Cottonwood Canyon Pinnacles along the John Day River (3/30/18)

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ElementalFX
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Cottonwood Canyon Pinnacles along the John Day River (3/30/18)

Post by ElementalFX » October 9th, 2018, 5:56 pm

Here's an extremely delayed trip report from a hike I did back at the end of March this year, but I figure the photos might be helpful for future planning for people. Plus, it might make a good late fall or winter hike.



Opening Photo:
Pinnacles_Trail FullResNoWM-9.jpg
Various colors along the John Day River


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We parked at the Murtha Ranch Trailhead, crossed the road, and took a trail up to a junction with the Sage Steppe Trail, and turned right.


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It followed above the road, along a slope for a ways, to a junction for the hiker-biker campground.


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The sign for the hiker-biker camp.


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From there, the trail passed by the Lone Tree Campground, before reaching a sign and map for the Pinnacles Trail.



It was about this time, that we passed by three different small-ish rattlesnakes(?) than scurried across the trail. One person on the way back reported of seeing a very large one rattling near the trail's end.



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The path followed the river, then traversed a section of trail that was carved into the cliff-face below overhanging basalt walls.


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Hiked along basalt cliffs before reaching the junction for the D and H Trail.


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We took a left there, ascending higher above the river below. This trail follows parallel to the Pinnacles Trail and rejoins it later on.



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I stopped taking photos for a while, but we dropped back down to the Pinnacles Trail, and rejoined. The trail meandered along the river's edge, keeping fairly level.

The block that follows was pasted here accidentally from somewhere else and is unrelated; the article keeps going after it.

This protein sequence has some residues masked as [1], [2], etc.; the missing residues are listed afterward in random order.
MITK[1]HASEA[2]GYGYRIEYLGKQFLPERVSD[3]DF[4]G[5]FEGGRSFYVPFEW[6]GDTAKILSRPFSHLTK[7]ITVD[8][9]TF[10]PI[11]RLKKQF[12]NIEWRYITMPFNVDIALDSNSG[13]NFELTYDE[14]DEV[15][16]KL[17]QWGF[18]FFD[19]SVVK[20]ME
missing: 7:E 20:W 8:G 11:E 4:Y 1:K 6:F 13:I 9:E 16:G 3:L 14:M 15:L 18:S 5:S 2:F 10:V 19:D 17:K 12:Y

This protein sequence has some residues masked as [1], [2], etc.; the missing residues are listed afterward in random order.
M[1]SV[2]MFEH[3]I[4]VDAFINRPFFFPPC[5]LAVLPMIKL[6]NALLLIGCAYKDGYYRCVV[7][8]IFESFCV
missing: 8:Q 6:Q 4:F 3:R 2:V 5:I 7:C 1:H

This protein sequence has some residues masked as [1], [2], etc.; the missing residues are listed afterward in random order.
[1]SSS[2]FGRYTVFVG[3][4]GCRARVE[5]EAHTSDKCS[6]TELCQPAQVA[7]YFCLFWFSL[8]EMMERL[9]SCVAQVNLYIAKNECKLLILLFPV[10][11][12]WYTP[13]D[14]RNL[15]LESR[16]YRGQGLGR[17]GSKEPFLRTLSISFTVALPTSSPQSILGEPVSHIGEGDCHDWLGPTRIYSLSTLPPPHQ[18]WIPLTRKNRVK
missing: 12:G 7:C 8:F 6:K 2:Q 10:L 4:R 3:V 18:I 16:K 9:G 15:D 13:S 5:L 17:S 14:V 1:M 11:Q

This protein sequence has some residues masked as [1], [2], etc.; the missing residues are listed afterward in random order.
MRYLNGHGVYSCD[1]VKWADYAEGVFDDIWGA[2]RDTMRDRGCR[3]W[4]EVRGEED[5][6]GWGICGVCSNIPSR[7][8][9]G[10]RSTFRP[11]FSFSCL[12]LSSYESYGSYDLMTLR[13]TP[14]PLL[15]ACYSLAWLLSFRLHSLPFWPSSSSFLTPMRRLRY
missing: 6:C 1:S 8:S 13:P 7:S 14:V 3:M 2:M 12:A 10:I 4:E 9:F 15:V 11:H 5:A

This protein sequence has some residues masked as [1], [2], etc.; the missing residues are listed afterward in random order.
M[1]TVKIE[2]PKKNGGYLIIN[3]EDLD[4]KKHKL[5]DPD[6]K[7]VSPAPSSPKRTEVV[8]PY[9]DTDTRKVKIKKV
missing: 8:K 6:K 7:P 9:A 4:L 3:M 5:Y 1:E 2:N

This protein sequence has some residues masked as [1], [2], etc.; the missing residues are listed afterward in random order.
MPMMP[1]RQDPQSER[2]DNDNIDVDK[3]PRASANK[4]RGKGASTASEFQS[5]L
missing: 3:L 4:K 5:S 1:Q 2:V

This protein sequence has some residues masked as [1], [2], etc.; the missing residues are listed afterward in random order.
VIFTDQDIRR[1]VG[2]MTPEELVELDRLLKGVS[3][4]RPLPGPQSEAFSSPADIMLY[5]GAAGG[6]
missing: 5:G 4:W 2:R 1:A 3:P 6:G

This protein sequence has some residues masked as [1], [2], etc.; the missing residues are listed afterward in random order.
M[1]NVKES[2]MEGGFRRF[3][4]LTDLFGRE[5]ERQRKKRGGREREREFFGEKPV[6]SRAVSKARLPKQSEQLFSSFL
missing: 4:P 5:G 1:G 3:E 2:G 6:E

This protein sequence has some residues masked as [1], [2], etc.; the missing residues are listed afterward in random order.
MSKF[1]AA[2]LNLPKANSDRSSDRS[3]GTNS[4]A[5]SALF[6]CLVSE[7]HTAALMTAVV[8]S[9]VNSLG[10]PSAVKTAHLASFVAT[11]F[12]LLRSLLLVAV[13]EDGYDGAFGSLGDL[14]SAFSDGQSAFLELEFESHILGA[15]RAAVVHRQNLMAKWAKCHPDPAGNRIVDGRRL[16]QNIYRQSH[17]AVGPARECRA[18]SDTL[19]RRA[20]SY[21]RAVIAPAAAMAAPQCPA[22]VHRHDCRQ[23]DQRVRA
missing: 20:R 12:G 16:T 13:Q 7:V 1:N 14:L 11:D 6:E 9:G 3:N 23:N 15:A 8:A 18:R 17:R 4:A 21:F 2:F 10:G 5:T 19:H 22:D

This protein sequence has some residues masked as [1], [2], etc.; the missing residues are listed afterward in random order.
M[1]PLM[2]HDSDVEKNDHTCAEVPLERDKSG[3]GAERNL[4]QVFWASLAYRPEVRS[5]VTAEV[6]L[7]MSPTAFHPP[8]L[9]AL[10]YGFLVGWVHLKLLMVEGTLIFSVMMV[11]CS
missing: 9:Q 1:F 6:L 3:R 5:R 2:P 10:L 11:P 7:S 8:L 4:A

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Gradually, the path slowly wound to the left around a gooseneck peninsula.



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Some bare shrubs on the water's edge made for some fantastic red colors!



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I just love the different layered colors by the river and in the hillsides further away.



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After rounding the major bend of the river (around a 1,000 foot high gooseneck peninsula), the trail started to enter a deeper, steeper, more foreboding canyon.



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Looking across the river to some powerlines.



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The trail then started to curve back to the right again, getting closer to those steep cliffs.



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The trail began to get quite a bit narrower, too, with more debris and rockfall, compared to the road-track that characterized much of the hike in. It was especially here, after seeing some rattlesnakes on the way in, and hearing about that other person's encounter, that we kept an extra watchful eye on the trail. Looking up above the trail, the various pinnacle-like basalt formations stood tall–somewhat separated from the steep canyon walls.